Washington, D.C. is known for its monuments, museums, and grand government buildings. It is associated with policy wonks, foreign dignitaries, and political controversy. But it is also a home town for thousands of people who live in its lively neighborhoods. How best to get a glimpse of everyday life for D.C.’s residents, those people living in places hidden from view on the National Mall? A tour of the city’s most hidden places of all: its urban alleys.

Like many American cities, D.C. has a system of alleys. Most of these narrow thoroughfares are used for municipal functions such as garbage collection, deliveries, and parking. You might also find more informal, but not unexpected, signs of use, like basketball hoops or folding chairs used by those who live, work, or spend time nearby. Yet a turn down the right alley in D.C. might surprise you. In D.C. alleys you’ll find clues about the city’s history of substandard housing for African American migrants following the Civil War, you’ll see evidence of the early roots of gentrification in the 1950s, you’ll glimpse a burgeoning public art scene, you’ll tread across new wastewater management projects, you’ll stumble upon a community garden, or you’ll even find yourself in a hip and expensive commercial enclave. D.C.’s alleys offer insight into how this city has dealt with its long history of strained race relations, how it is creatively managing urban space to sustainably support urban growth and density, and how it is attempting to stay true to its longtime African American and Latinx residents while attracting whiter, younger, and wealthier residents who have flooded the city in recent years.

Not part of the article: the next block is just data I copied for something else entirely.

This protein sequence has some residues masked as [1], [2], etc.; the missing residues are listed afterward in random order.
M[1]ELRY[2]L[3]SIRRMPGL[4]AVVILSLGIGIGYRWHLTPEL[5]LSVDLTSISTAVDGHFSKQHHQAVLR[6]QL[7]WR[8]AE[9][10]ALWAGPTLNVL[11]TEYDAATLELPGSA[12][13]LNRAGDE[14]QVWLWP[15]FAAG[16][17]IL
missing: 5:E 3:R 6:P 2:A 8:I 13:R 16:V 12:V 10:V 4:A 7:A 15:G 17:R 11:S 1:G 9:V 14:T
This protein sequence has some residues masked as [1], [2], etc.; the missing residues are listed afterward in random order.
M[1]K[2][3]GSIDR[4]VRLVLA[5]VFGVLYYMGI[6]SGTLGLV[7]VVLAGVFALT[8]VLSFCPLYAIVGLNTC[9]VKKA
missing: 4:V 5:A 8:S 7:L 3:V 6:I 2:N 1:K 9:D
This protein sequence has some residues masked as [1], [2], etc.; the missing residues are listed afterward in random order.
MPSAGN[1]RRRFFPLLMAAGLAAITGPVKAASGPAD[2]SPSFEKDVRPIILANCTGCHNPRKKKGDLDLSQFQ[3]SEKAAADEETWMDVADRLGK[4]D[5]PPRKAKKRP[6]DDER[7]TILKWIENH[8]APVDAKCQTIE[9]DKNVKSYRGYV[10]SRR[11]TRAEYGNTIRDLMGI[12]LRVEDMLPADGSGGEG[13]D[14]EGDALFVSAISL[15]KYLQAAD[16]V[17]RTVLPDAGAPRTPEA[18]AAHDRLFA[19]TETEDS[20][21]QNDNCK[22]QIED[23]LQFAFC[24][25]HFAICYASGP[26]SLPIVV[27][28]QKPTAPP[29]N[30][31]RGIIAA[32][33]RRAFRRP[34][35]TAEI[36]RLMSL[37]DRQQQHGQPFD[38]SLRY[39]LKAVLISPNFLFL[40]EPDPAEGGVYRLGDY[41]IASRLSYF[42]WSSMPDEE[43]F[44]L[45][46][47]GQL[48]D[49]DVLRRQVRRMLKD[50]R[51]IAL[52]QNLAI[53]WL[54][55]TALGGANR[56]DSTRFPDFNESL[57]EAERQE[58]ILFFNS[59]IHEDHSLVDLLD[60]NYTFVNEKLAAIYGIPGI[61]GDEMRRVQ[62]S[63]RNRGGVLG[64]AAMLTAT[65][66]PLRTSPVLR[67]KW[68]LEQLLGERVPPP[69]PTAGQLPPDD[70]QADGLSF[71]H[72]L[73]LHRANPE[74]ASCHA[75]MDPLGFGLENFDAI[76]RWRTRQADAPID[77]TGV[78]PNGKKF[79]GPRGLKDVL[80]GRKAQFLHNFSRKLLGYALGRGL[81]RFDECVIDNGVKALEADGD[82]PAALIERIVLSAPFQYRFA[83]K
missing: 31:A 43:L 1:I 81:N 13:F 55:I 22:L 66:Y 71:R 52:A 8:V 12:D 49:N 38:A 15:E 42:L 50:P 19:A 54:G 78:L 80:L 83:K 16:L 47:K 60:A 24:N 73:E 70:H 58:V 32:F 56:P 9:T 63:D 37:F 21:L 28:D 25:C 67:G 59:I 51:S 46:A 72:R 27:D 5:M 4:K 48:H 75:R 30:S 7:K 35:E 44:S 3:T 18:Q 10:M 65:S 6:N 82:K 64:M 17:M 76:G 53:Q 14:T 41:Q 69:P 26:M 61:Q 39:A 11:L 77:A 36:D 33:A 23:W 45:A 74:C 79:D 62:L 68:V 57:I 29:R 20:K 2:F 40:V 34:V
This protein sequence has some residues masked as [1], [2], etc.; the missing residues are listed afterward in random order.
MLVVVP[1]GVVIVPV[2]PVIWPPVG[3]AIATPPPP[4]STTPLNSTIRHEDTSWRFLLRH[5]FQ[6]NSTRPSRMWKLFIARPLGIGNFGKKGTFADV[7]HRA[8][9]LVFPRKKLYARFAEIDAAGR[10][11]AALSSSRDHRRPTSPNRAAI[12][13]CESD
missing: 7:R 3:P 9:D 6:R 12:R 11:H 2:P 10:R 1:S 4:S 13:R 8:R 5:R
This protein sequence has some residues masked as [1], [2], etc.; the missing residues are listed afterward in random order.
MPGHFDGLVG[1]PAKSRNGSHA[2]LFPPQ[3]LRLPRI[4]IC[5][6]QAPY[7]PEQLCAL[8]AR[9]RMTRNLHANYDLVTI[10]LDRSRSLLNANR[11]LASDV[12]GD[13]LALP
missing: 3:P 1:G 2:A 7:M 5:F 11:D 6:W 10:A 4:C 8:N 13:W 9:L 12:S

Even prior to the Civil War, D.C.’s alleys told a unique story. As the city’s population increased in the 1850s, alleys were cut from the city’s large blocks to provide access to residential space in block interiors. These new alleys often formed I or H shapes, with only narrow outlets to main streets, and they were called “hidden” or “blind” alleys because the activities inside could not be seen from front streets. As sites of makeshift wood-framed housing, these alleys were where black and white residents found inexpensive places to live downtown. As opposed to other Southern cities that had alley housing, in which a servant or slave house along the alley would share a lot with the main house, to which it would be oriented, the residents of D.C.’s blind alleys were disconnected from the residents of the front streets; their homes were on separate lots and they were oriented to the back alley. In fact, alley-facing lots and front street-facing lots were often separated by other narrow alleys or by fences. D.C.’s alley residents were legally and socially removed from life on front streets.